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Pneumococcal Disease

Pneumococcal disease is a name for any infection caused by bacteria called Streptococcus pneumoniae or pneumococcus.

Some examples of diseases that caused by the Pneumococcal bacteria are:

  • Pneumonia
  • Ear infections
  • Sinus infections
  • Meningitis (infection of the tissue covering the brain and spinal cord)
  • Bacteremia (bloodstream infection)

Symptoms of pneumococcal disease vary depending on the infected organ. It can range from low-grade fever, cough, ear ache and chest pain, to more serious symptoms such as confusion or severe headaches.

Pneumococcal bacteria spread from person-to-person by direct contact with respiratory secretions, such as saliva or mucus.

Infection can occur when infected individuals contaminated common surfaces, e.g. tables, doors, lift buttons; or when sharing eating utensils with healthy individuals, causing them to contract the disease.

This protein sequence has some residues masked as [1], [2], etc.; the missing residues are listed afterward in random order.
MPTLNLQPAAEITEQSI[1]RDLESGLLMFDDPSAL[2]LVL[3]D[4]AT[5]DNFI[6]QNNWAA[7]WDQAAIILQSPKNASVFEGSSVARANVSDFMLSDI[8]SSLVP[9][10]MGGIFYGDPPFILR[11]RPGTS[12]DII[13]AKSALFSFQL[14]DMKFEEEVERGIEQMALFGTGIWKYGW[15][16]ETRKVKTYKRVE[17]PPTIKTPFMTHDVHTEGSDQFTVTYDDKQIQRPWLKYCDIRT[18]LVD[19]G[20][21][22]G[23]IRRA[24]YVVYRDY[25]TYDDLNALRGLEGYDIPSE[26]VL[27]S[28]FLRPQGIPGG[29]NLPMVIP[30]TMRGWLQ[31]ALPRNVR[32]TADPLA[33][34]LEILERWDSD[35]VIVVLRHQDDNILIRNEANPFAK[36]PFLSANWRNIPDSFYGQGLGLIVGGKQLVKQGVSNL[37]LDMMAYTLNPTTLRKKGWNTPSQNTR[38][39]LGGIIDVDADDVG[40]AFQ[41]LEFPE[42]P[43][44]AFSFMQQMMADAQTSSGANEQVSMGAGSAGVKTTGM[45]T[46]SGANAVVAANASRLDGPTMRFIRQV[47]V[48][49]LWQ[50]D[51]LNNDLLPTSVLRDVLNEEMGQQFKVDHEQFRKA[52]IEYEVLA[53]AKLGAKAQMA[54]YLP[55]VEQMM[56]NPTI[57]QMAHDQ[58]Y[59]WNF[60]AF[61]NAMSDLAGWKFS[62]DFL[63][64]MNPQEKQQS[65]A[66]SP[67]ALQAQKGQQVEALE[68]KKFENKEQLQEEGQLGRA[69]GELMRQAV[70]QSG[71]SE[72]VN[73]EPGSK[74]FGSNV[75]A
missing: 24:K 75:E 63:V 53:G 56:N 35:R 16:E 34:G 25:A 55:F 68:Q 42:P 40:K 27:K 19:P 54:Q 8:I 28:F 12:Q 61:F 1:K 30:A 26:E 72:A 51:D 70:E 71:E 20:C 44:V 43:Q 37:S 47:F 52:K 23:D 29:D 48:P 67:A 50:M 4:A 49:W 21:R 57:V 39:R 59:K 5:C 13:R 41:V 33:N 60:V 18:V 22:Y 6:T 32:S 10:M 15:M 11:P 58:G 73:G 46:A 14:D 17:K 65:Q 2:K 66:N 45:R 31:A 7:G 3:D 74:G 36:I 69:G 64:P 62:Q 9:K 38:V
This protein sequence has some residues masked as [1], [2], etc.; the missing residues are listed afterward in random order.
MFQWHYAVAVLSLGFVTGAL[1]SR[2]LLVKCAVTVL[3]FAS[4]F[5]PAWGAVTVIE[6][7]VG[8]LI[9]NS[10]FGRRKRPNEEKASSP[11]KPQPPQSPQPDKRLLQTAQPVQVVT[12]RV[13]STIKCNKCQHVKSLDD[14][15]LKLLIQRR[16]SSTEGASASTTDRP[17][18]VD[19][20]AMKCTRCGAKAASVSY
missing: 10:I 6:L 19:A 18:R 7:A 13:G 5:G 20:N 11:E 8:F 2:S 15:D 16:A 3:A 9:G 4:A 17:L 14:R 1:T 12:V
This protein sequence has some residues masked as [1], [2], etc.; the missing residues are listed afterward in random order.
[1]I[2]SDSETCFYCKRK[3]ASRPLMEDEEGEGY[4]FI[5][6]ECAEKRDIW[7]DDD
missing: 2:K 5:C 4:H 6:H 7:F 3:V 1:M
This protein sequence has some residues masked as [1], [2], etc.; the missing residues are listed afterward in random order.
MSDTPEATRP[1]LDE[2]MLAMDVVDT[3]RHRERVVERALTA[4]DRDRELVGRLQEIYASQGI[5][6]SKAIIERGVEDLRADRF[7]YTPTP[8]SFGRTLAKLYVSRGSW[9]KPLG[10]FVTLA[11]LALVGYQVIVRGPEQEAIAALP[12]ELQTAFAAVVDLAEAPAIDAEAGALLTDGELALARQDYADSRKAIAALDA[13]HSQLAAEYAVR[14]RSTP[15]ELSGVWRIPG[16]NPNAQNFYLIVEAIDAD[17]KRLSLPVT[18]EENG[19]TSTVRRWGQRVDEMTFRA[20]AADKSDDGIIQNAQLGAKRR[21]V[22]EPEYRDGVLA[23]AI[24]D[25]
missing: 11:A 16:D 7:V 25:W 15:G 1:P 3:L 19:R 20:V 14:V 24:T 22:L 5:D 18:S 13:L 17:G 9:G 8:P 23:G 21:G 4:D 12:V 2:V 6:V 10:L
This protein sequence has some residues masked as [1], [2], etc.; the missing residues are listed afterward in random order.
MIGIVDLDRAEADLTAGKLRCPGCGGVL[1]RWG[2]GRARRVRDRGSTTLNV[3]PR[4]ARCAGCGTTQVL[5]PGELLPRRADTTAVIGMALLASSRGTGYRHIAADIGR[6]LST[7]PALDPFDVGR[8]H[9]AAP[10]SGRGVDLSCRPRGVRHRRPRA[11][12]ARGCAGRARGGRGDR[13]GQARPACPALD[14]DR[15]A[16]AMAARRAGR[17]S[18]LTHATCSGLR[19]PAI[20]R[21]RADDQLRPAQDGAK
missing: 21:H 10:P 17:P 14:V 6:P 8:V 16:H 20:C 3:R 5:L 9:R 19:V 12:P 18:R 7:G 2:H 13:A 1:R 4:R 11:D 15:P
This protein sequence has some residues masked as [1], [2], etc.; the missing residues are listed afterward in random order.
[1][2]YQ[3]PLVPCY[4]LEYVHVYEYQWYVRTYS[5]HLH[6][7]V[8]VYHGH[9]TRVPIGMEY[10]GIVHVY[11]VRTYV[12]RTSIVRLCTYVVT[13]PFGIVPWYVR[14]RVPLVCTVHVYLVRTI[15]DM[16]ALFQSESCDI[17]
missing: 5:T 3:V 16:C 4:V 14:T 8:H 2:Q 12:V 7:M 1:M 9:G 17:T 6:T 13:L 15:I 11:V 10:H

There are 2 types of pneumococcal vaccines available:
  1. Pneumococcal Conjugate vaccine (PCV13)
  2. Pneumococcal Polysaccharide vaccine (PPSV23)

PCV13 protects against 13 pneumococcal bacteria strains that most commonly cause pneumococcal disease, while the PPSV23 protects against 23 strains. PCV13 when given before PPSV23, provides an extended protection in a selected group of patients, as compared to giving PPSV23 alone.

People at high risk of developing serious complications and death from invasive pneumococcal disease should receive the vaccine – this includes infants and the elderly, as well as those with pre-existing or chronic conditions that increase their risk of infection.

Allinfants should receive two doses of PCV13 within the first 6 months (at 3 and 5 months) and a booster at 12 months. You may refer to the Singapore National Childhood Immunisation Schedule (NCIS) or speak to your child’s doctor for more information.

Elderly aged 65 and above are also recommended to receive one dose each of PCV13 and PPSV23.

Adults who have chronic illnesses and those who are immunocompromised should also speak to your doctor about getting the vaccine.

Pneumococcal vaccination is generally safe and the majority of people who receive the vaccine experience little to no side effects.
 
Side effects, even if they do occur, are generally minor and transient. Possible side effects that can occur include:
 
  • Low grade fever
  • Injection site mild redness, pain or swelling
  • Allergy (very rare)